It should, but the low fuel light is turned on when the microprocessor in the instrument panel detects the total resistance above a certain point (probably in the 80-85 Ohm range). So, again, it's possible for the pump to be sitting in an empty area while there's still fuel in the other side, and the total resistance of the two sensors won't trigger the low fuel light. (This is only a suggestion as to what could happen.)

After the gauge gets down to 3/8 full and you experience the hard left turn stall, have you ever continued to drive (perhaps avoiding hard left turns) until the gauge gets down to 1/4, 1/8?

I'm not saying the venturi transfer system is the problem, but if the pump is going to be pulled as cardoc suggested, do so when the gauge is down around the 3/8 indication, and also pull the transfer pump pick-up and sub-level sensor unit on the left side to see if there's a lot more fuel in that side of the tank.
 

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03 H6 OBW & 06 WRX Sportwagon
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if he meant it held 10 gallons when measuring 3/8 tank, could be the transfer pump (didn't know what it was called)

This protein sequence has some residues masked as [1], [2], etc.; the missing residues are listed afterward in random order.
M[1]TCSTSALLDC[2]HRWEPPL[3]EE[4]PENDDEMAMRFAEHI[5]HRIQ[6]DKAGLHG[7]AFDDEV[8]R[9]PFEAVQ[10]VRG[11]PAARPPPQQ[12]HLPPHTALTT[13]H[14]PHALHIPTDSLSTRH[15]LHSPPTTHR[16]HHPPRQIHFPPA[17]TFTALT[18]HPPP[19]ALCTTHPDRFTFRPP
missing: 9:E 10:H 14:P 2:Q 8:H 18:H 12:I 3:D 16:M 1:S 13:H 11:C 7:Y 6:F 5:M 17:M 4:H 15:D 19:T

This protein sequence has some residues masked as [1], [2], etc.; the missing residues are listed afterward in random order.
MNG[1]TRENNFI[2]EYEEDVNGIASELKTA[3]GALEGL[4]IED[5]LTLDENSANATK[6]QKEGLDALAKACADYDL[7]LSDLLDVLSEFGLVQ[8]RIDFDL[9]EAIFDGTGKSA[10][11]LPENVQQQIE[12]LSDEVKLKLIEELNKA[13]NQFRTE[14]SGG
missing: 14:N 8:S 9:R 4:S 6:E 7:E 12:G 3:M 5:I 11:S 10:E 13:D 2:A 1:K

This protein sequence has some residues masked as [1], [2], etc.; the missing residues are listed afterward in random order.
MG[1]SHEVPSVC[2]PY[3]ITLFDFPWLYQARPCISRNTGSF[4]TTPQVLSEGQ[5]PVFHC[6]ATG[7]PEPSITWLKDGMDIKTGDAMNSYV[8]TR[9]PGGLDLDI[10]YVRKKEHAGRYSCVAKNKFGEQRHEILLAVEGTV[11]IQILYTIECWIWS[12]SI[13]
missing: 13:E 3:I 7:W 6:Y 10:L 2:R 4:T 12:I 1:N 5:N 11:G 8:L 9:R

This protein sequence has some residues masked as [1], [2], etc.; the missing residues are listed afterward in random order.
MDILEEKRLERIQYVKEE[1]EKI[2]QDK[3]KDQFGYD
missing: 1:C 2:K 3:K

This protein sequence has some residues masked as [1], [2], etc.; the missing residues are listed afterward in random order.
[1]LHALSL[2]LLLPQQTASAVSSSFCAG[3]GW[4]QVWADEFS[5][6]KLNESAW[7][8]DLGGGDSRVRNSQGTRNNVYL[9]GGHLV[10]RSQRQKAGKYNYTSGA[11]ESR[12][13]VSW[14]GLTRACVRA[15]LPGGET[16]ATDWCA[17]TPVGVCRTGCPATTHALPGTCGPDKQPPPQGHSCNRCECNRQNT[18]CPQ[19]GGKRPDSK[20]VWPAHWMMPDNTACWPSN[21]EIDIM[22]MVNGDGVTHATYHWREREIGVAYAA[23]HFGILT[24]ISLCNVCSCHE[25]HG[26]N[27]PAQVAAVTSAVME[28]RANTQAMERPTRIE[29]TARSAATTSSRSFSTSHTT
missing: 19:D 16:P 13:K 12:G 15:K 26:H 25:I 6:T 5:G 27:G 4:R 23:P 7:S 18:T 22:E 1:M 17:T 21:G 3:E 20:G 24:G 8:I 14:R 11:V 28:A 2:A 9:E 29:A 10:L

I know the gauge isn't linear, but maybe he IS running out of fuel because some isn't getting moved over.

still, as you say, worth inspecting the fuel pump.
 

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06 Outback 2.5i, 05 Outback Limited
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I had a very similar problem with my 94 Bonneville. Corners with less than a half tank of gas would cause the engine to stall until the fuel sloshed back. In my case, the strainer on the fuel pump was collapsed and wouldn't hold enough fuel to prevent stalling when the gas sloshed in corners. A new strainer fixed my issue.

I'll preface this by saying I've never been in an Outback fuel tank -- is it possible that the baffles in the tank have degraded?
 

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2001 Outback Limited